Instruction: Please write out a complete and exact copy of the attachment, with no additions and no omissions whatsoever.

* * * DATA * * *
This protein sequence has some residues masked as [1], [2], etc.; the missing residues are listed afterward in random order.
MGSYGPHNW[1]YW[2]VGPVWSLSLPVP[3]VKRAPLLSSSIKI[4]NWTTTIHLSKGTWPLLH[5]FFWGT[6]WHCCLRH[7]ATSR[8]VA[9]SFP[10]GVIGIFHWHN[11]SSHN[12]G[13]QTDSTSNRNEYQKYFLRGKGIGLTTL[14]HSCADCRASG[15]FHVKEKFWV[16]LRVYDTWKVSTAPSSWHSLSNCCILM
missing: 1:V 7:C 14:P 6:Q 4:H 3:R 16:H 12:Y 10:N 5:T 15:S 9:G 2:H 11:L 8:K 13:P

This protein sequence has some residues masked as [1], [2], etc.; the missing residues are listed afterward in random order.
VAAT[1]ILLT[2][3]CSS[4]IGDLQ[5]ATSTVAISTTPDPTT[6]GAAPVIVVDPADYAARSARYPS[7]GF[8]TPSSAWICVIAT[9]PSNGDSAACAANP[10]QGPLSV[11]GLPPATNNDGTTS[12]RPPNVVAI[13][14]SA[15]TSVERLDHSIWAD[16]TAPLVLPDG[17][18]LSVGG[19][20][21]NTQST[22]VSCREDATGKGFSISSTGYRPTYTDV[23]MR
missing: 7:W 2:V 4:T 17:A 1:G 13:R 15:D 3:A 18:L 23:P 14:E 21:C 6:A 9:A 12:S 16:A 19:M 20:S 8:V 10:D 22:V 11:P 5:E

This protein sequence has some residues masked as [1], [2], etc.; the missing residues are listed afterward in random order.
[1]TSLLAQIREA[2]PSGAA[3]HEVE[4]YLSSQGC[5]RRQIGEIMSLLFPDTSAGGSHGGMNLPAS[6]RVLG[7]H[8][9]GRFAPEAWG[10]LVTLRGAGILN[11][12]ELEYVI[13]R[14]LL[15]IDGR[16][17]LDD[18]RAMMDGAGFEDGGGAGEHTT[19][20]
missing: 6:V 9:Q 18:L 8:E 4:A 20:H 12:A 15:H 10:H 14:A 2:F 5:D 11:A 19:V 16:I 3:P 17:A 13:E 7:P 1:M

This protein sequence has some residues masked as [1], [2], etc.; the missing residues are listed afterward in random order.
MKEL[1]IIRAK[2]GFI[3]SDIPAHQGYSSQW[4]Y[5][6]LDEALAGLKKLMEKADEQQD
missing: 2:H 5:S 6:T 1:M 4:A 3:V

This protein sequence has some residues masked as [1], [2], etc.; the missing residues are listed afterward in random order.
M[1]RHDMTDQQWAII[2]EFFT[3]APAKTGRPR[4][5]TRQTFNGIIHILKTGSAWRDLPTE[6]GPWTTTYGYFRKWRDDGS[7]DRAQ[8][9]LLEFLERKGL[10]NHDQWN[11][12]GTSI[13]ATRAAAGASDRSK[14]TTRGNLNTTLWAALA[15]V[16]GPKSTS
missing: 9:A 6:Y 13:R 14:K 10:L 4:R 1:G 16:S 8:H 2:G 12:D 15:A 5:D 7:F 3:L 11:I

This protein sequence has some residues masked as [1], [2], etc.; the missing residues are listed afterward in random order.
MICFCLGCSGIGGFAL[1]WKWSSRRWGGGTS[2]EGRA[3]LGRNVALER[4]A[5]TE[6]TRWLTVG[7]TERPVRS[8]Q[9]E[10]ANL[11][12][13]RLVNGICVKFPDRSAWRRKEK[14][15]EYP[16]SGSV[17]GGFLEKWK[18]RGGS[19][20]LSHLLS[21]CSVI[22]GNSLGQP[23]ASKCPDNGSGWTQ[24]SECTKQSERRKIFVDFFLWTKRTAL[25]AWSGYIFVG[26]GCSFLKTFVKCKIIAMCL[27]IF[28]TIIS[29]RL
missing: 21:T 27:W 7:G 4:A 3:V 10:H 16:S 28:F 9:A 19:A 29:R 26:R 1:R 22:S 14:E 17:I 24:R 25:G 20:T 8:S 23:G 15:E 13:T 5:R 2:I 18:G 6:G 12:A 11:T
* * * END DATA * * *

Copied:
This protein sequence has some residues masked as [1], [2], etc.; the missing residues are listed afterward in random order.
MGSYGPHNW[1]YW[2]VGPVWSLSLPVP[3]VKRAPLLSSSIKI[4]NWTTTIHLSKGTWPLLH[5]FFWGT[6]WHCCLRH[7]ATSR[8]VA[9]SFP[10]GVIGIFHWHN[11]SSHN[12]G[13]QTDSTSNRNEYQKYFLRGKGIGLTTL[14]HSCADCRASG[15]FHVKEKFWV[16]LRVYDTWKVSTAPSSWHSLSNCCILM
missing: 1:V 7:C 14:P 6:Q 4:H 3:R 16:H 12:Y 10:N 5:T 15:S 9:G 2:H 11:L 8:K 13:P

This protein sequence has some residues masked as [1], [2], etc.; the missing residues are listed afterward in random order.
VAAT[1]ILLT[2][3]CSS[4]IGDLQ[5]ATSTVAISTTPDPTT[6]GAAPVIVVDPADYAARSARYPS[7]GF[8]TPSSAWICVIAT[9]PSNGDSAACAANP[10]QGPLSV[11]GLPPATNNDGTTS[12]RPPNVVAI[13][14]SA[15]TSVERLDHSIWAD[16]TAPLVLPDG[17][18]LSVGG[19][20][21]NTQST[22]VSCREDATGKGFSISSTGYRPTYTDV[23]MR
missing: 7:W 2:V 4:T 17:A 1:G 13:R 15:D 3:A 18:L 23:P 14:E 21:C 6:A 9:A 12:S 16:A 19:M 20:S 8:V 10:D 22:V 11:P 5:E

This protein sequence has some residues masked as [1], [2], etc.; the missing residues are listed afterward in random order.
[1]TSLLAQIREA[2]PSGAA[3]HEVE[4]YLSSQGC[5]RRQIGEIMSLLFPDTSAGGSHGGMNLPAS[6]RVLG[7]H[8][9]GRFAPEAWG[10]LVTLRGAGILN[11][12]ELEYVI[13]R[14]LL[15]IDGR[16][17]LDD[18]RAMMDGAGFEDGGGAGEHTT[19][20]
missing: 6:V 9:Q 18:L 8:E 4:A 20:H 12:A 15:H 10:H 14:A 2:F 5:D 11:A 19:V 16:I 3:P 17:A 13:E 7:P 1:M

This protein sequence has some residues masked as [1], [2], etc.; the missing residues are listed afterward in random order.
MKEL[1]IIRAK[2]GFI[3]SDIPAHQGYSSQW[4]Y[5][6]LDEALAGLKKLMEKADEQQD
missing: 2:H 5:S 6:T 1:M 4:A 3:V

This protein sequence has some residues masked as [1], [2], etc.; the missing residues are listed afterward in random order.
M[1]RHDMTDQQWAII[2]EFFT[3]APAKTGRPR[4][5]TRQTFNGIIHILKTGSAWRDLPTE[6]GPWTTTYGYFRKWRDDGS[7]DRAQ[8][9]LLEFLERKGL[10]NHDQWN[11][12]GTSI[13]ATRAAAGASDRSK[14]TTRGNLNTTLWAALA[15]V[16]GPKSTS
missing: 9:A 6:Y 13:R 14:K 10:L 4:R 1:G 16:S 8:H 2:G 12:D 15:A 5:D 7:F 3:L 11:I

This protein sequence has some residues masked as [1], [2], etc.; the missing residues are listed afterward in random order.
MICFCLGCSGIGGFAL[1]WKWSSRRWGGGTS[2]EGRA[3]LGRNVALER[4]A[5]TE[6]TRWLTVG[7]TERPVRS[8]Q[9]E[10]ANL[11][12][13]RLVNGICVKFPDRSAWRRKEK[14][15]EYP[16]SGSV[17]GGFLEKWK[18]RGGS[19][20]LSHLLS[21]CSVI[22]GNSLGQP[23]ASKCPDNGSGWTQ[24]SECTKQSERRKIFVDFFLWTKRTAL[25]AWSGYIFVG[26]GCSFLKTFVKCKIIAMCL[27]IF[28]TIIS[29]RL
missing: 21:T 27:W 7:G 4:A 3:V 10:H 16:S 28:F 9:A 19:A 29:R 26:R 1:R 22:S 14:E 17:I 24:R 25:G 20:T 8:S 23:G 15:E 13:T 5:R 2:I 18:G 6:G 12:A 11:T